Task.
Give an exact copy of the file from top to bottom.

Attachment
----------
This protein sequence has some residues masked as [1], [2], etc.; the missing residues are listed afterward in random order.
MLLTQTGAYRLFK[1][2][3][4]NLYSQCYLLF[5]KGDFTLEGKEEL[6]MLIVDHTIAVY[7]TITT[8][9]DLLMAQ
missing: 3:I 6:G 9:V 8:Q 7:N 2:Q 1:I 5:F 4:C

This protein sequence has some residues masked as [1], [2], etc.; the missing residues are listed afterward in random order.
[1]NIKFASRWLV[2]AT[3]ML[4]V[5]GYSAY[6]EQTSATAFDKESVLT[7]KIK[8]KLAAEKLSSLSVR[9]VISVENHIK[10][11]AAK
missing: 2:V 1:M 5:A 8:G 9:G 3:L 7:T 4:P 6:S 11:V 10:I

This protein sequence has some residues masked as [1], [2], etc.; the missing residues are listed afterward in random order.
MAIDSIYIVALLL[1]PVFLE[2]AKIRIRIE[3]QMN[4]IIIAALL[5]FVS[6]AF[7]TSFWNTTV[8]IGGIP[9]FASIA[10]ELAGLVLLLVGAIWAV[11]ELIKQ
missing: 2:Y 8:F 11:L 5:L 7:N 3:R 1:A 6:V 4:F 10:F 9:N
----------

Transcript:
This protein sequence has some residues masked as [1], [2], etc.; the missing residues are listed afterward in random order.
MLLTQTGAYRLFK[1][2][3][4]NLYSQCYLLF[5]KGDFTLEGKEEL[6]MLIVDHTIAVY[7]TITT[8][9]DLLMAQ
missing: 3:I 6:G 9:V 8:Q 7:N 2:Q 1:I 5:F 4:C

This protein sequence has some residues masked as [1], [2], etc.; the missing residues are listed afterward in random order.
[1]NIKFASRWLV[2]AT[3]ML[4]V[5]GYSAY[6]EQTSATAFDKESVLT[7]KIK[8]KLAAEKLSSLSVR[9]VISVENHIK[10][11]AAK
missing: 2:V 1:M 5:A 8:G 9:G 3:L 7:T 4:P 6:S 11:V 10:I

This protein sequence has some residues masked as [1], [2], etc.; the missing residues are listed afterward in random order.
MAIDSIYIVALLL[1]PVFLE[2]AKIRIRIE[3]QMN[4]IIIAALL[5]FVS[6]AF[7]TSFWNTTV[8]IGGIP[9]FASIA[10]ELAGLVLLLVGAIWAV[11]ELIKQ
missing: 2:Y 8:F 11:L 5:L 7:N 3:R 1:A 6:V 4:F 10:F 9:N